Their differences notwithstanding, each of these great thinkers see the salvation of the human race resting upon the premise that within each, at the core of his being is an emergent divinity which, when recognized, will transform his ordinary humanity into an enlightened supermanhood. This, then, becomes the operative premise for our critique of modern psychology and the question of its ability to recognize and liberate the human soul.
Psychology and its derivative therapeutic process is founded upon a principle of uniformity. It dissects and dismembers the dimensions of consciousness to analyze their function and reorganize them into a more harmonious mode of expression. It seeks to adjust the human creature to the limitations of his "instrument" and the society in which he functions. It achieves this goal by a series of elaborate mental theories which provide continuous experiences of emotional release by shifting the responsibility for one's actions outside oneself. It simultaneously moves the individual out of the present moment and away from what is, into a preoccupation with what ought to be or what should have been. It has developed over time, a rigid dogma which seeks to explain and order all aspects of human behavior from the poise of the reflective intellect. However, this limited mental perspective mistakes appearance for reality and fails to appreciate the profound spiritual symbols which lie behind and give rise to all mundane experience. In other words, it has no connection with the real because it is constantly dismembering and analyzing apparent experience to fit into its subject object paradigm. As Sri Aurobindo writes:
“Modern psychology is an infant science, at once rash, fumbling and crude. As in all infant sciences, there is the universal habit of the human mind to take partial or local truths, generalize them unduly and try to explain the whole field of human nature in its narrow terms.”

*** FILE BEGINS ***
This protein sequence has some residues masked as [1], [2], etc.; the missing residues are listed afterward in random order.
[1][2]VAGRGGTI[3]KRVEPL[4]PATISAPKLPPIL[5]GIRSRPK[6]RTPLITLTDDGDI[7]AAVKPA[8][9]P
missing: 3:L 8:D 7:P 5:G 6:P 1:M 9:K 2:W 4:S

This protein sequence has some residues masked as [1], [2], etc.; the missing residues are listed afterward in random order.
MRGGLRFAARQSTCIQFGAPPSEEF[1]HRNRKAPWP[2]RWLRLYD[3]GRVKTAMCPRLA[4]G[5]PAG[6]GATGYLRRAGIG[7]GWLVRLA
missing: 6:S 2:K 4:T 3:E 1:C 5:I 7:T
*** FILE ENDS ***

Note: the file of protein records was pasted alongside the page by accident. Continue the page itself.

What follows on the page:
Spiritual development takes quite a different approach because it regards the individual as inherently whole within a greater system of wholeness. Enlightened sages of all times concur in the view that an exquisite correspondence exists between the harmony of the heavens and the life of man on Earth; "That which is above is like that which is below, the Macrocosm is equal to the Microcosm". This observation led them to describe man as "Microcosmos", a harmony unto himself, a center around which orbit the manifestations or outpicturings of his inner landscape. Unlike psychology, the spiritual perspective holds that the events of a man's life proceed from a convergence of heredity, environment, the whole past action of his nature which determines will and character as well as the complex mechanism of destiny referred to in the eastern vernacular as "Karma". Given these set of determinates, the details of one's life experience appear to have been chosen at a much higher level in order to insure a specific quality of consciousness which would encourage the development of Soul. The ancient science of Astrology, based upon a knowledge of these "sets of determinates", concurs in this view and affirms that all that happens to a person occurs within a higher harmony, willing and accomplishing the highest good of all beings. That all things are the workings of the Supreme Being and nothing which happens in or around us is in vain or without its appointed place and just significance.